Laughter in Ancient Rome
On Joking, Tickling, and Cracking Up (Sather Classical Lectures #71)
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What made the Romans laugh? Was ancient Rome a carnival, filled with practical jokes and hearty chuckles? Or was it a carefully regulated culture in which the uncontrollable excess of laughter was a force to fear—a world of wit, irony, and knowing smiles? How did Romans make sense of laughter? What role did it play in the world of the law courts, the imperial palace, or the spectacles of the arena?
Laughter in Ancient Rome explores one of the most intriguing, but also trickiest, of historical subjects. Drawing on a wide range of Roman writing—from essays on rhetoric to a surviving Roman joke book—Mary Beard tracks down the giggles, smirks, and guffaws of the ancient Romans themselves. From ancient “monkey business” to the role of a chuckle in a culture of tyranny, she explores Roman humor from the hilarious, to the momentous, to the surprising. But she also reflects on even bigger historical questions. What kind of history of laughter can we possibly tell? Can we ever really “get” the Romans’ jokes?
Praise For Laughter in Ancient Rome: On Joking, Tickling, and Cracking Up (Sather Classical Lectures #71)…
— New Yorker
"Few things are more tiresome than seeing a joke analyzed. . . . Beard’s book avoids pedantry but also its opposite, the archness that preens itself on 'not taking humor too seriously' and signals inane wordplays with 'pun intended!' More importantly, her treatment makes one look with new eyes . . . even at works she does not herself discuss . . . [a] stimulating book."
— New York Review of Books
"[Beard] makes the Romans come alive and through them, gets readers to ponder that most fundamental and uniquely human facility—laughter. The phenomenal Ms. Beard has written another cracking book, one of her best, I think."
"Superbly acute and unashamedly complex. . . . To our vision of the solemn grandeur that was Rome, she restores a raucous, ghostly laughter."
"Like a great piece of archaeology, Laughter in Ancient Rome allows us to glimpse ourselves in the cracked mirror of a distant culture."
— Washington Post
"Expect to be engaged by an enthralling book."
"Rich and provocative."
— Times Literary Supplement
"[Beard's] central question is simple: what made the Romans laugh? Her answers are pleasingly complex. . . . Beard is always enlightening, and writes with a perfect balance of forensic detail and wide-ranging intellect."
"Laughter in Ancient Rome is never dull. Beard's tone is conversational throughout, and it's almost as if the reader gets to experience a little of what she's like as a lecturer."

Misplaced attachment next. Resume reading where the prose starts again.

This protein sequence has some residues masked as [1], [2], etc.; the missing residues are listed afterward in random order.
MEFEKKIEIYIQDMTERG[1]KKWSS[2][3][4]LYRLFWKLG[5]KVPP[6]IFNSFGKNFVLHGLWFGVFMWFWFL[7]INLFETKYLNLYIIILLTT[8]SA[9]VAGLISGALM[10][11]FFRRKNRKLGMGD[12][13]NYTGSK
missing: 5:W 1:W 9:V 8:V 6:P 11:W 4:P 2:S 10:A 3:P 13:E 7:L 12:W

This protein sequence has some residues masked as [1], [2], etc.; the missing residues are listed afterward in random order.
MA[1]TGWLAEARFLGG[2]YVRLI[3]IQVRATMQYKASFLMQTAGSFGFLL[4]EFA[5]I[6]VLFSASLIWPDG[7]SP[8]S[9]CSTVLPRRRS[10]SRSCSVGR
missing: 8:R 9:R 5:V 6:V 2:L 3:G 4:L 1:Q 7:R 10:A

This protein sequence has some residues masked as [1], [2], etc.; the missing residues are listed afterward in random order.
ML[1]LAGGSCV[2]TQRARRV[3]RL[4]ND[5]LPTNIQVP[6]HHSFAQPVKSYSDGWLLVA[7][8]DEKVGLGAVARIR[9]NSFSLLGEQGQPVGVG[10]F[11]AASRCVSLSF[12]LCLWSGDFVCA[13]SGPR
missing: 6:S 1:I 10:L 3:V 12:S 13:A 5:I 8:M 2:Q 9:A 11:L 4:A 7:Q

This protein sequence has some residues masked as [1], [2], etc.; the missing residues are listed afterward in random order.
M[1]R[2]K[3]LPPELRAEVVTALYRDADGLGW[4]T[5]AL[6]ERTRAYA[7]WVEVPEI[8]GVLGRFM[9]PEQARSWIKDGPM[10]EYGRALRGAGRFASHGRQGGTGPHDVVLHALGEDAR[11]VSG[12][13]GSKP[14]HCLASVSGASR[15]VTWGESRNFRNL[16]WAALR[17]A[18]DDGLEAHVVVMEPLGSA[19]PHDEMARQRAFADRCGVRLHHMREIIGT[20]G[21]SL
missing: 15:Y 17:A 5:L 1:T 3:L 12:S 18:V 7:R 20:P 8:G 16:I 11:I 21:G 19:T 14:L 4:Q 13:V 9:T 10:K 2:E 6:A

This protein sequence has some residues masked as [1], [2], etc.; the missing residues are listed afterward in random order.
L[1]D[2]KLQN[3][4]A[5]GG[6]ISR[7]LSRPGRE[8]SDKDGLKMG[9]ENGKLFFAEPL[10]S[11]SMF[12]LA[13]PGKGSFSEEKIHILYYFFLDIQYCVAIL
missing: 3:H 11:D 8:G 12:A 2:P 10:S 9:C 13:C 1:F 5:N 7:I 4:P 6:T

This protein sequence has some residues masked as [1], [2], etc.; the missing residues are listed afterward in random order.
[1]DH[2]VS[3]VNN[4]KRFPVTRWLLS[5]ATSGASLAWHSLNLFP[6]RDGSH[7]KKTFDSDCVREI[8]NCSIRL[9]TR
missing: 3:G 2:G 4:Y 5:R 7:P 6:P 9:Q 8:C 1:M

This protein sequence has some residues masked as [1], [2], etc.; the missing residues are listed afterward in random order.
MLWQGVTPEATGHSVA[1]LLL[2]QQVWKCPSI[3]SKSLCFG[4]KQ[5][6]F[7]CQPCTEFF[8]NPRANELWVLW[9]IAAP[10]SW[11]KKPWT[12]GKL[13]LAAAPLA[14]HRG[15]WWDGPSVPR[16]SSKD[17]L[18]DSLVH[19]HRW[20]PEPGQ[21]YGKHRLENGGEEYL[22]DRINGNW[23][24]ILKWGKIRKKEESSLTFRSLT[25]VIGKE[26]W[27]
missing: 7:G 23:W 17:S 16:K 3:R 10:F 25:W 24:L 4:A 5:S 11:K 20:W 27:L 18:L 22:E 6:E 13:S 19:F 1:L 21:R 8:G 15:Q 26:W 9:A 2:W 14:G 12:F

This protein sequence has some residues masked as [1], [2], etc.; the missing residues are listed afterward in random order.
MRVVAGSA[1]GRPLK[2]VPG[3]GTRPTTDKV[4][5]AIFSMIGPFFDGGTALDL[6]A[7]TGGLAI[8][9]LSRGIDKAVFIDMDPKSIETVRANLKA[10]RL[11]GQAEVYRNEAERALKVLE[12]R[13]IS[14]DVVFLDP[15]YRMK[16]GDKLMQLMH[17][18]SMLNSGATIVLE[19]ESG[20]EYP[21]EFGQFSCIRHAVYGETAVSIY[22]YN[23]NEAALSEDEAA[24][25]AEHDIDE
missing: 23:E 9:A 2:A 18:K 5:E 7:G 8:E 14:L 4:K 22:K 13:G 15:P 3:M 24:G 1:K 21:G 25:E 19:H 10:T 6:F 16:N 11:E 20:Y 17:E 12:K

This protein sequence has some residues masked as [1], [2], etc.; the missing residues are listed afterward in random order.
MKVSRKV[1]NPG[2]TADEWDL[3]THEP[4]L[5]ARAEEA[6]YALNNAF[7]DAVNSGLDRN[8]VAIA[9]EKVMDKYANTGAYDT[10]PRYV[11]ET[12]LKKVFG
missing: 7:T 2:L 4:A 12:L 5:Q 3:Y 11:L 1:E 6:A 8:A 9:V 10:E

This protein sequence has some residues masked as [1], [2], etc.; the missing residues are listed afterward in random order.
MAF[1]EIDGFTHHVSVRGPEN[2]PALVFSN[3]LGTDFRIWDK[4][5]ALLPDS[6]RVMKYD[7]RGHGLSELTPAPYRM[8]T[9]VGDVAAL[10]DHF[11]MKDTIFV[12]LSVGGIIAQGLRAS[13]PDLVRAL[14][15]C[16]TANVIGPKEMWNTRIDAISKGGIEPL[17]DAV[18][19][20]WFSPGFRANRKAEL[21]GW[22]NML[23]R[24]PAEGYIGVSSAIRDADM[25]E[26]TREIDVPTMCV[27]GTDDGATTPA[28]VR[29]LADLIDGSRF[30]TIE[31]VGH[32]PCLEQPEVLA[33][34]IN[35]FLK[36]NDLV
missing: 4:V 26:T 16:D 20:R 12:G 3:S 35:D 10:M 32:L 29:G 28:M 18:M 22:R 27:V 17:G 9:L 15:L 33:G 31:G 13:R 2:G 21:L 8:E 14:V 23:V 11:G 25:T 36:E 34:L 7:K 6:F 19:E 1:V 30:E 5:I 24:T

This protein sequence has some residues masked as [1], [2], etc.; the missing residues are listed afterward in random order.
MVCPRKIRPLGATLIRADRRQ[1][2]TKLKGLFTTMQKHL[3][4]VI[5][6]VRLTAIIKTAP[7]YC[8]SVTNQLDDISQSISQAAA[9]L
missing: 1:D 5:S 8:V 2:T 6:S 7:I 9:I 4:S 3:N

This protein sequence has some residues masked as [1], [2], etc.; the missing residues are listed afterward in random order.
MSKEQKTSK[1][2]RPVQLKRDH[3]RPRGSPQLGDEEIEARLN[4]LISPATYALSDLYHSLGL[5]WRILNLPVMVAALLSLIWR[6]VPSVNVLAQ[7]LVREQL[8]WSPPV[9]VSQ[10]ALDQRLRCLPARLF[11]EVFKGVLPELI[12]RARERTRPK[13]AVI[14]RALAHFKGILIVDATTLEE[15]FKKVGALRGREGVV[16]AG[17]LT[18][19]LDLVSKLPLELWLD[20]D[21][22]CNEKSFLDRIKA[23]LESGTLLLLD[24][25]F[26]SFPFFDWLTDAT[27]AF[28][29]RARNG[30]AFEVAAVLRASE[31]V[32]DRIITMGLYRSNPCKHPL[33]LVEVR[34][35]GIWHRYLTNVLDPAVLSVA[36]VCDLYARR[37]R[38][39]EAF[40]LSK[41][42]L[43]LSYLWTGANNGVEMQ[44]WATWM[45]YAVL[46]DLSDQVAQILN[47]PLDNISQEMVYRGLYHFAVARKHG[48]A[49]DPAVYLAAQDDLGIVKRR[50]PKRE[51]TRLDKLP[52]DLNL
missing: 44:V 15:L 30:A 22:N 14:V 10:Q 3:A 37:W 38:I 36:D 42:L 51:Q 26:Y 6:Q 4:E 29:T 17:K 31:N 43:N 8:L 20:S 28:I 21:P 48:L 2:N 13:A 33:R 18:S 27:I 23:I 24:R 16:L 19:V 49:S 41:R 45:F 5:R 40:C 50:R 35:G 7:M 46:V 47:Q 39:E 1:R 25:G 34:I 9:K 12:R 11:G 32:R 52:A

— Irish Independent
"This is a very sensible, readable, and useful volume. . . . A valuable contribution to scholarship on a difficult topic."
— Bryn Mawr Classical Review
"Wide-ranging, deeply thought, and extensively researched."
— Journal of Interdisciplinary History
"Beard discusses theories of humor, power relationships, evolutionary psychology and much more in Laughter in Ancient Rome."
— Scientific American
"You can read hundreds of books on Roman emperors and conquests; this represents a valiant attempt to bring a little understanding of a smaller, but no less important, part of what made Rome run."
— Columbus Commercial Dispatch
"What made the Romans laugh? It’s an incredible, almost childlike thought to have. But in this characteristically brilliant book by Mary Beard, this simple thought becomes a mental projection that conjures up the world of Rome as well or better than any book in recent memory."
"Laughter in Ancient Rome is a book that is filled with good sense and sound scholarship. It is a worthy successor to the previous published volumes of the Sather lectures."
Beard’s ability to draw together a wide array of ancient and modern references in her discussions is impressive... Laughter in Ancient Rome succeeds in leading sympathetic readers on a stimulating journey through Roman “laughterhood”.
"Written in Beard's trademark combination of erudition and effortless prose, Laughter in Ancient Rome is a fascinating combination of history, psychology, linguistic exploration and humor. This is scholarly writing at its best."
— Shelf Awareness for Readers
"Beard has posed excellent questions about Roman laughter . . . Her engaging style of writing draws the reader into the discussion. . . . A must read."
— American Historical Review
University of California Press, 9780520277168, 336pp.
Publication Date: June 25, 2014
About the Author
Mary Beard is Professor of Classics at Cambridge University. Her many books include The Roman Triumph and The Fires of Vesuvius.